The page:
• [0000]

    (1280+408)*(1024+42)*60 Hz=108 MHz pixel clock   Equation #1
  • [0031]
    To avoid any change in the refresh rate being readily apparent to the user (e.g. by having to disconnect a graphics processor head, etc.), such pixel clock speed may be maintained constant. Further, the effective refresh rate may be reduced by increasing the horizontal blanking. For instance, if a 40 Hz refresh rate is desired, Equation #2 may be applied.
  • [0000]

    (1280+hblank)=108 MHz/((1024+42)*40 Hz), where hblank=1252   Equation #2
  • [0032]
    In this way, one may choose a refresh rate while keeping the pixel clock constant by adjusting an amount of horizontal blanking. Since each pixel may also be sent with a signal indicating whether it is in the blanking region or active region, the display may be able to accommodate this scheme without necessarily requiring the addition of any extra signaling.
  • [0033]
    Similar to the above horizontal blanking region augmentation, the vertical blanking also be increased for achieving a similar result. Using the same raster dimensions from the previous example, Equation #3 may be applied in the present embodiment.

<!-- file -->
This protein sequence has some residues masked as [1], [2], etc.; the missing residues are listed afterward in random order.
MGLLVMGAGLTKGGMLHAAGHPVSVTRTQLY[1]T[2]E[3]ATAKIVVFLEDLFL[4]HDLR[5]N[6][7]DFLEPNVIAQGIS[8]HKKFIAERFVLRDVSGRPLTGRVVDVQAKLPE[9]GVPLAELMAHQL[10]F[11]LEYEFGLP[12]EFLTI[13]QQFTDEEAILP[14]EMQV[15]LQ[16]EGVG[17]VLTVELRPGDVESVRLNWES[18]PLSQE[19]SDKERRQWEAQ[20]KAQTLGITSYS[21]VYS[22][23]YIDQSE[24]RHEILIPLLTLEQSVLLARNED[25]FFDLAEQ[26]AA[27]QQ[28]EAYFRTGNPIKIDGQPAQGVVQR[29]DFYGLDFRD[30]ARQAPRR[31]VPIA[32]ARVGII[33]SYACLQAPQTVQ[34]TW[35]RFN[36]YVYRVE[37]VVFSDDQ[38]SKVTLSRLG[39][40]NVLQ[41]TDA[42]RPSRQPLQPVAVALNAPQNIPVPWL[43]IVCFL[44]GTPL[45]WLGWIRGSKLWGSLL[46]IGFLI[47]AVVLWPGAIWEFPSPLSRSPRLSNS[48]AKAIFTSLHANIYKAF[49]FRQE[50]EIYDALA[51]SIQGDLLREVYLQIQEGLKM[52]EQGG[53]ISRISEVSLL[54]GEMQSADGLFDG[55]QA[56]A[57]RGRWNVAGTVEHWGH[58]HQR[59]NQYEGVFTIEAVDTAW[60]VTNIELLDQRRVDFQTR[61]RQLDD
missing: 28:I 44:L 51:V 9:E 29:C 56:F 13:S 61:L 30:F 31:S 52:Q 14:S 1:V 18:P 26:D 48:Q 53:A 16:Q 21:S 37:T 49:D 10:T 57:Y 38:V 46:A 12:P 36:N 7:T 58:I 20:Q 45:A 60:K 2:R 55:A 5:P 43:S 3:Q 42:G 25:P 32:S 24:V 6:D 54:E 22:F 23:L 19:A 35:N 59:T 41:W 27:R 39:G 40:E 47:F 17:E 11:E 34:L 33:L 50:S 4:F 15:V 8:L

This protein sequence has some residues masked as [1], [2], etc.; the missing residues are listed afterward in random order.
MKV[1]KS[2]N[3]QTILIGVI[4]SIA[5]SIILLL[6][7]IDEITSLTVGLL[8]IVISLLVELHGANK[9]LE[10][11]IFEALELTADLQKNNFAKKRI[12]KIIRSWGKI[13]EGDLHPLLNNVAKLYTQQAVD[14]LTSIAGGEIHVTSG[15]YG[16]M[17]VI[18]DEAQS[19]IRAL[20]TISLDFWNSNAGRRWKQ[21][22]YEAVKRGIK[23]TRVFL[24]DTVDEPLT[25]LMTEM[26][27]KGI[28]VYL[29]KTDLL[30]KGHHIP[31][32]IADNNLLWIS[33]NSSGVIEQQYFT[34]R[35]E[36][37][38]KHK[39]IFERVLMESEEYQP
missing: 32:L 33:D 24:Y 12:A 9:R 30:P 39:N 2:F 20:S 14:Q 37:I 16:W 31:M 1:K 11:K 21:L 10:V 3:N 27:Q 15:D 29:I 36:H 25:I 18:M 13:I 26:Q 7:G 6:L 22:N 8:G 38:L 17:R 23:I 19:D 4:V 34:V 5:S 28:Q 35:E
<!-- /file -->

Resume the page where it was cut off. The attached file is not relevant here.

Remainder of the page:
• [0000]

    (1024+vblank)+108 MHz/((1280+408)*40 Hz), where vblank=575   Equation #3
  • [0034]
    Thus, by increasing the vertical blanking region (including the VSync region 208, etc.), one can adjust the refresh rate arbitrarily. More information will now be set forth regarding examples of how various signals (e.g. VSync signal, HSync signal, etc.) may be used to carry out the foregoing techniques.
  • [0035]
    FIG. 3 shows a signal diagram 300 for reducing a refresh rate by increasing horizontal blanking, in accordance with one embodiment. As an option, the technique embodied in the signal diagram 300 may be used in the context of the method 100 of FIG. 1 and the raster 200 of FIG. 2. Of course, however, the technique embodied in the signal diagram 300 may be used in any desired environment. Again, the aforementioned definitions may equally apply to the description below.
  • [0036]
    As shown, a HSync signal 302 and data enable signal 304 are shown contrasted in both a normal mode 306 and reduced refresh rate mode 308 of operation. During such normal mode 306 of operation, a back portion (e.g. back porch) of the horizontal blanking period has a predetermined duration 310. In contrast, during the reduced refresh rate mode 308 of operation, the back porch of the horizontal blanking period has an augmented duration 312 that exceeds the predetermined duration 310. By virtue of such augmentation, the horizontal blanking period is increased, in the manner shown.
  • [0037]